I have recently returned to playing piano after a 20-year break. I didn’t return to piano or music because I miss it, or because I’m talented, or because I have no musical aptitude, or that I loved piano, or that I longed to play music again. I returned to it because I’m wondering why I stopped playing. What was so terrible about playing that has kept me from it for so long? What am I resisting? What does returning to music have to teach me?
When I think of playing music, the one of the variables that screams the loudly in my ears is the terror of playing wrong notes. My perfectionistic mind would go down the rabbit hole whenever I played a wrong note, reminding me that I’m a fraud, that I’m not talented, that I shouldn’t play. However, after years and years of being afraid of playing wrong notes, I stopped. I was sick fearing playing wrong notes, feeling like I was wrong, or a fraud, a disappointment. So, it felt like a life or death risk I was taking, every single time I sat down to play piano.
In actuality, I was beguiled by the shroud of perfectionism. I had the illusion that if I were perfect, or played everything perfectly, I wouldn’t be criticized, wrong, or a failure. In my mind, if I were perfect, I would be lovable and wouldn’t get hurt.
You may be thinking, “I’m not the creative type,” but, I urge you to look a bit closer with me. Where in your life are you afraid to take a risk of playing a “wrong note?” Does avoiding risk look like never telling your leader about a great idea? Is it never trying that yoga class? Is it never answering a question in class? Is it not speaking up in a meeting? Is it never telling someone how you really feel? Is it avoiding going back to school to learn something new?
The definition of risk is a situation involving exposure to danger, harm, or loss. Now let’s pause…is playing a wrong note dangerous? Is hearing “no” to your great idea truly harmful? Is being not being a yoga guru during your first yoga class really a loss, dangerous, or harmful? Yes, we may feel uncomfortable or exposed. But, what are you missing out on if you don’t take a risk?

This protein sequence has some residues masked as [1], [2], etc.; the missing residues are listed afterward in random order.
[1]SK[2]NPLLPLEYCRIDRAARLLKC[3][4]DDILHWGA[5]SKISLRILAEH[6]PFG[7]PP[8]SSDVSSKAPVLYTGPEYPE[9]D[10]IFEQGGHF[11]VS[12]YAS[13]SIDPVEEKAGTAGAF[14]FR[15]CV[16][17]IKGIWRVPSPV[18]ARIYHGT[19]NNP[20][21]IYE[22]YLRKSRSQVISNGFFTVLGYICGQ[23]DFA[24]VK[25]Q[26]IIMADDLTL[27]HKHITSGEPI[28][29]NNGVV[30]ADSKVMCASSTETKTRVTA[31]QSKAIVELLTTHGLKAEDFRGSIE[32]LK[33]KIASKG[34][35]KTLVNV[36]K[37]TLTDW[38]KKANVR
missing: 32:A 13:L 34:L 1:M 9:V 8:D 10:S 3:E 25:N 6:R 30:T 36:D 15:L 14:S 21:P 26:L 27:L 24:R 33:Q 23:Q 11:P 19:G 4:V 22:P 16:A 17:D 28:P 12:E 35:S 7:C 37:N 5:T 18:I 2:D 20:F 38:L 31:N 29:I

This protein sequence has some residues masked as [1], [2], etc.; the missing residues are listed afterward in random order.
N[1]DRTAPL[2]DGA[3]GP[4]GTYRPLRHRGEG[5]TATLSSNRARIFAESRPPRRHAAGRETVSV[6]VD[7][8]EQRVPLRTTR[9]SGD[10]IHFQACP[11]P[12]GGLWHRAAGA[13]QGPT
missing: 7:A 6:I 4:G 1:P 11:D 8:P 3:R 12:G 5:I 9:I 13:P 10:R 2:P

According to Investopedia, “a risk averse investor is an investor who prefers lower returns with known risks rather than higher returns with unknown risks.” How far are you willing to go with lower life returns? Never traveling abroad? Never studying what you yearn for? Never creating change in your workplace, or the world? Never performing on stage again? Never exploring the possibility of sharing your heart and soul with someone?
As we sit in the paralysis of our comfort zone, the perceived electrical shock from our invisible fence gets stronger and our yard area gets smaller. We anticipate the shock before we get near the project, the application, the interview, the stage, the piano, the class. Then, before we know it, life passes us by when and we’re full of regret and “what ifs.” If we hide from risk, we miss out on life’s teaching moments, rewards and possibilities.
Being a life-liver, woman, artist, teacher, nurturer, musician, healer, intuitive, entrepreneur, and contributor to the planet’s evolution, I want to be catalyst for creating conscious living. If I hide from risk, I keep myself small. I’m keeping YOU small. Examine which risk you’re shying away from, and do it! Experience the greatest return you can imagine.
Jessica Sharpenstein, M.S., C.W.C.